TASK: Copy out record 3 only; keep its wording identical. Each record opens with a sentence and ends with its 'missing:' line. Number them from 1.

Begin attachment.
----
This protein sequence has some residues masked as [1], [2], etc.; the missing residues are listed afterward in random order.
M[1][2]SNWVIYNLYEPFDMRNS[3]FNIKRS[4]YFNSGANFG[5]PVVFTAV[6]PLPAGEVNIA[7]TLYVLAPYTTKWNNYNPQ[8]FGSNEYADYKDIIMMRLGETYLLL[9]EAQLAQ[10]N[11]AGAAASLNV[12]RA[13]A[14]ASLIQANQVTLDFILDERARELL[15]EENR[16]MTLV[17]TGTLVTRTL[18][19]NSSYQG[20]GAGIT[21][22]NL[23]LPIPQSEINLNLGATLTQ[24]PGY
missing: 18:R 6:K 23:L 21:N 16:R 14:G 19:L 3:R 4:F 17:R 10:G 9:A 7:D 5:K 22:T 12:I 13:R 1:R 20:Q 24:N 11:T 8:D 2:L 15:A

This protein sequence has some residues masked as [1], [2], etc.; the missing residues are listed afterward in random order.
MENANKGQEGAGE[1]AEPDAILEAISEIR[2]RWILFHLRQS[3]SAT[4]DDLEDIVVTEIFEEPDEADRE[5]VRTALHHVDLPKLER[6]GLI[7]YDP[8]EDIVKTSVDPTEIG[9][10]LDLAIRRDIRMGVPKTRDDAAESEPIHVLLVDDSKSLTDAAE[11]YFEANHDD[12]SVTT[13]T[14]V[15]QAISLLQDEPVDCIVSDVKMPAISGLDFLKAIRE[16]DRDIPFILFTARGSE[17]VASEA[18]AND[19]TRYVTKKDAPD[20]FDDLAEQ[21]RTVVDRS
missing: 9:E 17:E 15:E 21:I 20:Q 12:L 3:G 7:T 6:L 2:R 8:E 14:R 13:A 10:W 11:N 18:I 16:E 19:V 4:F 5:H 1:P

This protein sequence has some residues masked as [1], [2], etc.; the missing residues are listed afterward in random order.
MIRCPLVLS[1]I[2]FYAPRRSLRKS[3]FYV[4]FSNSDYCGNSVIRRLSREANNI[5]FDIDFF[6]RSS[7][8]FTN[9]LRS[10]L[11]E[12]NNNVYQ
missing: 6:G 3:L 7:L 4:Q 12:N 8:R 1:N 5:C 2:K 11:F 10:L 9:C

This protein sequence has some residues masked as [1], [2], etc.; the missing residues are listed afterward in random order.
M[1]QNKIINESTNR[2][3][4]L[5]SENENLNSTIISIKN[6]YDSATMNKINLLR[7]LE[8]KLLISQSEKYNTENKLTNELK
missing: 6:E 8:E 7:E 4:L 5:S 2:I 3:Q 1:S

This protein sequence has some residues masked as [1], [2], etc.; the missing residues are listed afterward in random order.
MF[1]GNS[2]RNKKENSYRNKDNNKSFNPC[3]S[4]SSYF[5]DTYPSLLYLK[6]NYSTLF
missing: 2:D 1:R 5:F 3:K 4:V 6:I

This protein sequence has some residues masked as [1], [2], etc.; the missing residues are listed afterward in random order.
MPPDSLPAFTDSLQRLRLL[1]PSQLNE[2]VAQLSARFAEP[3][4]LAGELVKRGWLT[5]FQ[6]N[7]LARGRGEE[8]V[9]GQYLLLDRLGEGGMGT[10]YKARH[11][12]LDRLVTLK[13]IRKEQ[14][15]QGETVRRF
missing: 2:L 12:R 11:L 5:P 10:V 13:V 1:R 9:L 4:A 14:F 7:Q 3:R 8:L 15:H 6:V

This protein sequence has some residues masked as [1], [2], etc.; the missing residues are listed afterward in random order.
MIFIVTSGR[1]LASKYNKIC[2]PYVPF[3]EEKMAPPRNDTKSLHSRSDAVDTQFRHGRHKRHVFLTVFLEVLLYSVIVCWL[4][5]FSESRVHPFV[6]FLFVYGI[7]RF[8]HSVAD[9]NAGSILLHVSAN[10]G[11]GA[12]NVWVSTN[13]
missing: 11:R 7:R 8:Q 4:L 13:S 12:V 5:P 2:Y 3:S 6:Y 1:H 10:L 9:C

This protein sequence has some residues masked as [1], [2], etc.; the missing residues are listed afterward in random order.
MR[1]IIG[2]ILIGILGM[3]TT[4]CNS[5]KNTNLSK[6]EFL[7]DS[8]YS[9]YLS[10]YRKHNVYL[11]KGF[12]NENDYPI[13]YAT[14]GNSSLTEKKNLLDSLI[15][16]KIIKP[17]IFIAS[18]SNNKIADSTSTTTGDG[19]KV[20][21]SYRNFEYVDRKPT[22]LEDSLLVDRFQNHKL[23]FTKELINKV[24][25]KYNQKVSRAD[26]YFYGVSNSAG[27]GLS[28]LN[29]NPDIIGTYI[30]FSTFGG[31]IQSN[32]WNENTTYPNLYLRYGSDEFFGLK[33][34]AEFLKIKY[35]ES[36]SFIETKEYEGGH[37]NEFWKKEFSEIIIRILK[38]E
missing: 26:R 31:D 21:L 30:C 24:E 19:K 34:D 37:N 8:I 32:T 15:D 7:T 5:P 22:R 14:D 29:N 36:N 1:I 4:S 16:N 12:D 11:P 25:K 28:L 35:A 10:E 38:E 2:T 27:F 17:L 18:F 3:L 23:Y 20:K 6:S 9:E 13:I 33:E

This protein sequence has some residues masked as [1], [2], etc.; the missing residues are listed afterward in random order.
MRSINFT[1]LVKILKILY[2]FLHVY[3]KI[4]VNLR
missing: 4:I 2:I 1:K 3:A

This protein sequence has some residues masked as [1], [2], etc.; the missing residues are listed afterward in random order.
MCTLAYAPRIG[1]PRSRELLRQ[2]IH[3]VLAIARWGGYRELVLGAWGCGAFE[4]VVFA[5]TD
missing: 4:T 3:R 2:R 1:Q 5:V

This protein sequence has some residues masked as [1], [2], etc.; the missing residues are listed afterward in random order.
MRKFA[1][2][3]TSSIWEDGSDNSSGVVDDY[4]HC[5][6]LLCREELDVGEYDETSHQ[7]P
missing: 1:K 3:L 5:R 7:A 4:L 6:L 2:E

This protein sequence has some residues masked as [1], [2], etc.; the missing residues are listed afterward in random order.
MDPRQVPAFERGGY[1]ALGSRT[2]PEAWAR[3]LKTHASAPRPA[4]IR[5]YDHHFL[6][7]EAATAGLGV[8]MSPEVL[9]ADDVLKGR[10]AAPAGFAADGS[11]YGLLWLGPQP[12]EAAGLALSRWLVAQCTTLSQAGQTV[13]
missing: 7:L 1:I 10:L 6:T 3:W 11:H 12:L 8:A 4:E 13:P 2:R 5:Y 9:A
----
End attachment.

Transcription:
This protein sequence has some residues masked as [1], [2], etc.; the missing residues are listed afterward in random order.
MIRCPLVLS[1]I[2]FYAPRRSLRKS[3]FYV[4]FSNSDYCGNSVIRRLSREANNI[5]FDIDFF[6]RSS[7][8]FTN[9]LRS[10]L[11]E[12]NNNVYQ
missing: 6:G 3:L 7:L 4:Q 12:N 8:R 1:N 5:C 2:K 11:F 10:L 9:C